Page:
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Experts ‘surprised’ as Aberdeen house prices rise towards end of 2020

ASPC chairman John MacRae was left surprised by the latest Aberdeen house prices
ASPC chairman John MacRae was left surprised by the latest Aberdeen house prices

Property bosses have been left “surprised” after the Aberdeen and Aberdeenshire housing market bucked its typical end-of-year slump.

More homes were sold in the last three months of 2020 than any other period over the last five years.

Additionally, house prices throughout the region increased almost across the board during the quarter – but are still lower than they were in previous years.

New figures have been compiled by the Centre For Real Estate Research (CRER) at the Aberdeen University Business School, using data from the Aberdeen Solicitors Property Centre (ASPC).

House prices rise over year

It found that the average price of a standard semi-detached house in the city rose by 3.3% between September and the end of December, and almost 5% when taking into account the whole of 2020.

Despite this, prices are around 4% down on what they were five years ago.

The statistics show that homes in Aberdeen were almost 5% dearer at the end of the year than the start, while there were increases of 6.4% and 5.6% in Inverurie and Stonehaven, respectively.

Prices for countryside properties remained flat, while those in Ellon dipped 6.5%.

Sales numbers up

The CRER research found that nearly 1,600 properties traded hands during the last three months of 2020.

This included 466 flats – 34% more than during July to September – and 587 semi-detached homes.

Additionally, 539 detached houses were sold, marking a 54% increase on the same period in 2019.

The ASPC also tracks the selling prices of property against what owners were hoping to receive.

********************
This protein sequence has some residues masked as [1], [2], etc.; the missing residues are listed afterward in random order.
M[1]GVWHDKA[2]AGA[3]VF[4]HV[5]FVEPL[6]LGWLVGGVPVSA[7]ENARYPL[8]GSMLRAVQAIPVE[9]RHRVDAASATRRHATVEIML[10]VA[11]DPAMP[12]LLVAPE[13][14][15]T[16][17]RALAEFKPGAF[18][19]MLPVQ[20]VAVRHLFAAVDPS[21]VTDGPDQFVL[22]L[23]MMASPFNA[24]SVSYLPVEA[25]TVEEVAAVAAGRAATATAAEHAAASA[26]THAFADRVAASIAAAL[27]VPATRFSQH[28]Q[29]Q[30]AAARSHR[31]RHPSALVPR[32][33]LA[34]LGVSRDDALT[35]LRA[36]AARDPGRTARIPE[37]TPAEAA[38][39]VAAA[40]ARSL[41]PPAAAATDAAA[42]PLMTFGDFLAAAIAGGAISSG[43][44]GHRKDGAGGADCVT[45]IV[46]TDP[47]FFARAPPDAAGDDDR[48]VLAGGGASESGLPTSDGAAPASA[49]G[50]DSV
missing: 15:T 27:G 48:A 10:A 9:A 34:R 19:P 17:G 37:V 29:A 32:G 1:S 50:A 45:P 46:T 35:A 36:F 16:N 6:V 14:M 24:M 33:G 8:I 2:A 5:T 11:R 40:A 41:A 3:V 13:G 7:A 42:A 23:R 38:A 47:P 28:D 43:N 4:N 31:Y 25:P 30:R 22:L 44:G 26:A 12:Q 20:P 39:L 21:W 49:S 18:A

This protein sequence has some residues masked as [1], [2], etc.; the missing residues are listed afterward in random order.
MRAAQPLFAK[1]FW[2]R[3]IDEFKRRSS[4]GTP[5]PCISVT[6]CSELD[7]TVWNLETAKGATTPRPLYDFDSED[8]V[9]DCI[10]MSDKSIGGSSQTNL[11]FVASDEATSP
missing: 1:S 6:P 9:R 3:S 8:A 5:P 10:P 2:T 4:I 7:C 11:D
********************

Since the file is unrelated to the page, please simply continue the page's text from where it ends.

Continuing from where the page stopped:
On average, homes sold for 99% of their asking price – the highest rate for a number of months.

Figures provide ‘welcome surprise’

Chairman John MacRae said the findings were a “rather welcome surprise” – but was quick to pour water on speculation they could indicate any longer-term shifts.

“I think the figures may be reflecting a particular set of circumstances rather than a trend,” he added.

“As we all know last year was very different, with an almost complete cessation of activity from late March until mid-summer, because of lockdown.

“After lockdown ended, our market recovered quickly and activity was at a high level, presumed to be solely down to a ‘catch up’ effect.”

Mr MacRae added: “One thing that was noticeable in late 2020 was that properties coming to market that sold well, were presented well.

“Staging a property is now more important than ever in our very competitive market and sellers should take the time and make the effort to plan their marketing, taking time to assess weak points and, where possible, address them.

“In the last quarter of 2020, those properties that were well presented sold close to, or at, valuation.”

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